Hello Yusuke,

On 2010/10/08 21:29, Yusuke ENDOH wrote:
> Hi,
>
> 2010/10/8 "Martin J. Dst"<duerst / it.aoyama.ac.jp>:
>> I would understand that if it were [a, b, c].included? x
>> But it's include?, so the order seems just fine. Easy to read as
>> "does [a, b, c] include x?". Any other order would feel strange, wouldn't
>> it?
>
> I'm not talking about English, but a "subject" of a sentence.
> Because I think that the "subject" of this sentence is "x", I want to
> write "x" first, such as "is x included in [a, b, c]?".

[a, b, c] includes x, not the other way round. Of course, you can change 
the verb to passive voice (includ*ed*) and make the former object (x) a 
grammatical subject. But how do you expect people to deduce that you 
think about it in the passive voice from the method name 'include'?


> Consider Python's join:  '-'.join(["a", "b", "c"])
> I think that it is awkward NOT because it is unnatural English word order,
> but because an array (that is the "subject" of this sentence) appears
> later.

I think that you can both say "'-' joins the array" and "the array joins 
itself with the '-'", so both Ruby and Python have a point. I think the 
awkwardness (which I feel too) is mainly because we are used to Ruby, 
not to Python.


>> Also, an 'in?' method on Object has been proposed, so that you can write
>> x.in? [a, b, c]
>> That's very short, and fully object oriented pure Ruby, no syntactic sugar
>> necessary.
>
> Some people say that it is against OO.  They say that Object class should
> not have "in?" method because "in?" is not a property of Object.

Given that collections of various kinds are extremely important in 
programming, it may not be too far-fetched to say that it's a property 
of any Object in Ruby to be (potentially) included in a collection.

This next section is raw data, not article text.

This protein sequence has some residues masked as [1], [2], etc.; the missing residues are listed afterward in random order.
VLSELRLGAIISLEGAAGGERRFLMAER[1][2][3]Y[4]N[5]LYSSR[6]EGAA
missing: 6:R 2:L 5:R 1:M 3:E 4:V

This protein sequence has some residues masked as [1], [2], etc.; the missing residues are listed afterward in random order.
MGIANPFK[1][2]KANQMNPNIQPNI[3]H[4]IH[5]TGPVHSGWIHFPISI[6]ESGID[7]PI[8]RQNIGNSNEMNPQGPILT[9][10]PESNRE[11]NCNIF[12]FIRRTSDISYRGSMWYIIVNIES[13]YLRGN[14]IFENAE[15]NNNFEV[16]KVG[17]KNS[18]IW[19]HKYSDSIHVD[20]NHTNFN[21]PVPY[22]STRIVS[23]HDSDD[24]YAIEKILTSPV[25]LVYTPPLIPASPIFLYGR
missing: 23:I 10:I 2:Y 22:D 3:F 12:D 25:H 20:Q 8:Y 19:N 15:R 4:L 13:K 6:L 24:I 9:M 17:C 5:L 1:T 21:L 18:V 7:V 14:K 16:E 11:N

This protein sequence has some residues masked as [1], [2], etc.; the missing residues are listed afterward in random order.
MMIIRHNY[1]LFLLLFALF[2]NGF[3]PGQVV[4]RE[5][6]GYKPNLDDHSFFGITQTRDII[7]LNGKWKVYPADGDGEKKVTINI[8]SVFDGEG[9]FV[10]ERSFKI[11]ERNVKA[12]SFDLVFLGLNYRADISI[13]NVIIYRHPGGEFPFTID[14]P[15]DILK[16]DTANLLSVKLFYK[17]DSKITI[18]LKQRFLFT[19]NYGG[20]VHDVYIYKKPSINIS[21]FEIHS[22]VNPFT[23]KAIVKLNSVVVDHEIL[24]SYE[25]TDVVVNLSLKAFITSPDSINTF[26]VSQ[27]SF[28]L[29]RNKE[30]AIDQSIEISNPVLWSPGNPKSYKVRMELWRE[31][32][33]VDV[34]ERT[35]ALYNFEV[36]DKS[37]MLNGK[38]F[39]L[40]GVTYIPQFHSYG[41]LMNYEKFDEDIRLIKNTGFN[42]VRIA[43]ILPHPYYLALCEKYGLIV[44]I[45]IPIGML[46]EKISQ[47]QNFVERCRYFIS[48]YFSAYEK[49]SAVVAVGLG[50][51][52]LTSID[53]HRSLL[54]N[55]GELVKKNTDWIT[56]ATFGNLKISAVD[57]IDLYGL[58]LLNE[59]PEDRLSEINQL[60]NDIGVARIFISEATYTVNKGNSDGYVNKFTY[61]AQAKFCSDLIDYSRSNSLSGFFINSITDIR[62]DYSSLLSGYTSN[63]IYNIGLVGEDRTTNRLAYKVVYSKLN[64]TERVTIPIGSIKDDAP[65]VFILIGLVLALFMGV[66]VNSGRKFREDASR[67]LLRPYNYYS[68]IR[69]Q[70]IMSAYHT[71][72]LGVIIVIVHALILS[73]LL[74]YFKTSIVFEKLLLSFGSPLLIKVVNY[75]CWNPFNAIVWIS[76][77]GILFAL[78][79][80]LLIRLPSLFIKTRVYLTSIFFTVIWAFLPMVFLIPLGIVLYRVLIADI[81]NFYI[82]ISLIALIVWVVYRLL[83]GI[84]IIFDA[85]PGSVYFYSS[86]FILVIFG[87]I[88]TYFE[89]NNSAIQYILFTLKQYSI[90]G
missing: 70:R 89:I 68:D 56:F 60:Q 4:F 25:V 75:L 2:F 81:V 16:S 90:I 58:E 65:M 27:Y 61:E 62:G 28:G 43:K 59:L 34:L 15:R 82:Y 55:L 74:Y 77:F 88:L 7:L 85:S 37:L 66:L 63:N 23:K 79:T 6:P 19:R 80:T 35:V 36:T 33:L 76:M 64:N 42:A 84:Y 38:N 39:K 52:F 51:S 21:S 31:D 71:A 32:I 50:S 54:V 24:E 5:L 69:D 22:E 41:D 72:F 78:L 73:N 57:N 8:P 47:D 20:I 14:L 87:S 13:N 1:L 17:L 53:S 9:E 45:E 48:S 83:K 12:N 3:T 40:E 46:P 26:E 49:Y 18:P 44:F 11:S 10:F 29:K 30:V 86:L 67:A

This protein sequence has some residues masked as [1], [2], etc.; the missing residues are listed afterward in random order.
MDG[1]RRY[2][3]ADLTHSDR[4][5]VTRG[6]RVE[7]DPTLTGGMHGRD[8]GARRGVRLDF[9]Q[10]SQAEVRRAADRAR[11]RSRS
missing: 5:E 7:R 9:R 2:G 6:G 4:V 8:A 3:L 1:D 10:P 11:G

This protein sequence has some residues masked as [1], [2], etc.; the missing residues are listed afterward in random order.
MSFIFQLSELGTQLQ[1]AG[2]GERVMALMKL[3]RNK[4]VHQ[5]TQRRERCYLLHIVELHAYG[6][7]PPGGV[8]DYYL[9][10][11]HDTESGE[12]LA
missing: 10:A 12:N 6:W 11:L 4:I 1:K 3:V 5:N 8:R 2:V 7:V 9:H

>>>    2) the idiom is too long (even though it is often used)
>>
>> I don't think Ruby method names are optimized according to usage frequency.
>
> Though there are many exceptions, Ruby certainly has a design principle
> ("akr theory" called in [ruby-dev:33558]) that encouraged methods should
> have short names.

Yes. Everything else being equal, that's a good policy to follow. But 
Ruby naming doesn't go as far as dropping vowels and such the way Unix 
commands do.


> An extreme example is [ruby-dev:33553].  matz once suggested String#sg
> that is a reformed version of String#gsub.  Though it was not committed.

Good programmers know that program readability is important, and 'sg' is 
definitely not readable.


>> Another way to do it would be:
>>     case http_request.http_method
>>     when :get, :post, :put, :delete
>>       ...
>>     end
>
> I agree that case statement is a good idea.  When I imformally suggested
> "in?" operator (on IRC or twitter), some people also suggested me to use
> case statement, and I was satisfied once.
>
> But there is still two problems; case cannot be postpositive, and cannot
> be used in else clauses (like "elsif").
>
>
> An extreme example again: I heard that Sasada-san even created a patch for
> postpositive case statement:
>
>    p "foo" case http_request.http_method when :get, :post, :put, :delete
>
> I believe that this shows that many people suffer from the word order
> problem, though "in" operator is much better than this syntax :-)

That case statement would in my view not be as bad as the 'in' proposal. 
The case statement just completes the postpositive versions of 
if/unless/while. The 'in' is a totally new construction.


Regards,   Martin.


-- 
#-# Martin J. Dst, Professor, Aoyama Gakuin University
#-# http://www.sw.it.aoyama.ac.jp   mailto:duerst / it.aoyama.ac.jp